The last glaciation of the Arctic volcanic island Jan Mayen
Peer reviewed, Journal article
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Original versionLyså, A., Larsen, E. A., Anjar, J., Akçar, N., Ganerød, M., Hiksdal, A., Van Der Lelij, R. & Vockenhuber, C. (2021). The last glaciation of the Arctic volcanic island Jan Mayen. Boreas, 50(1), 6-28. https://doi.org/10.1111/bor.12482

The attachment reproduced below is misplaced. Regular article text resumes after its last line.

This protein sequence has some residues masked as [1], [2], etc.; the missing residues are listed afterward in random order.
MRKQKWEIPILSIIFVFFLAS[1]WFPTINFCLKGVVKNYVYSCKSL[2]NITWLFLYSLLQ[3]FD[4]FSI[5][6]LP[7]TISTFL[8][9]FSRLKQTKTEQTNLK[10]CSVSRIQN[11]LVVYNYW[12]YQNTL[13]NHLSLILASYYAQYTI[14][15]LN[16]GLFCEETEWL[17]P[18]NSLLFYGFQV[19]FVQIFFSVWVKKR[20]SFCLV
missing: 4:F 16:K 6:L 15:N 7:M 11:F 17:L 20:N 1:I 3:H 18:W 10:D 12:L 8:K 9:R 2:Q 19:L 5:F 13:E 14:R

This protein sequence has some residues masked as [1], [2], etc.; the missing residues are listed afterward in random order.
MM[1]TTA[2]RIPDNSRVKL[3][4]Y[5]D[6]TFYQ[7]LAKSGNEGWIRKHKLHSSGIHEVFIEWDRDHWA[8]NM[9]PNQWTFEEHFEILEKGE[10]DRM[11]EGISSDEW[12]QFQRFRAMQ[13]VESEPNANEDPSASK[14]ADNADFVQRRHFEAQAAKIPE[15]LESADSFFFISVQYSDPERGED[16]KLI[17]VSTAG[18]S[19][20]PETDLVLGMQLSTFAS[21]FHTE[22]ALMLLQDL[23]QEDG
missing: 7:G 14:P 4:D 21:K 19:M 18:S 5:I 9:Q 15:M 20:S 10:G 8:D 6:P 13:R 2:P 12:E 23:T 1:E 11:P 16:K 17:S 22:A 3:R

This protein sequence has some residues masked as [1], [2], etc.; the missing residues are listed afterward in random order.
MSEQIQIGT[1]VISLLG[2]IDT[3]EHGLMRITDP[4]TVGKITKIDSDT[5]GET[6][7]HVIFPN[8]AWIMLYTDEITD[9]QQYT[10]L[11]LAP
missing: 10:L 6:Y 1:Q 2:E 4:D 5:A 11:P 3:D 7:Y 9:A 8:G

The volcanic island of Jan Mayen, remotely located in the Norwegian‐Greenland Sea, was covered by a contiguous ice cap during the Late Weichselian. Until now, it has been disputed whether parts of the island south of the presently glaciated Mount Beerenberg area were ever glaciated. Based on extensive field mapping we demonstrate that an ice cap covered all land areas and likely also extended onto the shallow shelf areas southeast and east of the island. Chronological interpretations are based on K‐Ar and 40Ar/39Ar dating of volcanic rocks, cosmogenic nuclide (36Cl) surface exposure dating of bedrock and glacial erratics, and radiocarbon dating. We argue that ice growth started after 34 ka and that an initial deglaciation started some 21.5–19.5 ka in the southern and middle parts of the island. In the northern parts, closer to the present glaciers, the deglaciation might have started later, as evidenced by the establishment of vegetation 17–16 cal. ka BP. During full glaciation, the ice cap was likely thickest over the southern part of the island. This may explain a seemingly delayed deglaciation compared with the northern parts despite earlier initial deglaciation. In a broader context, the new knowledge of the Late Weichselian of the island contributes to the understanding of glaciations surrounding the North Atlantic and its climate history.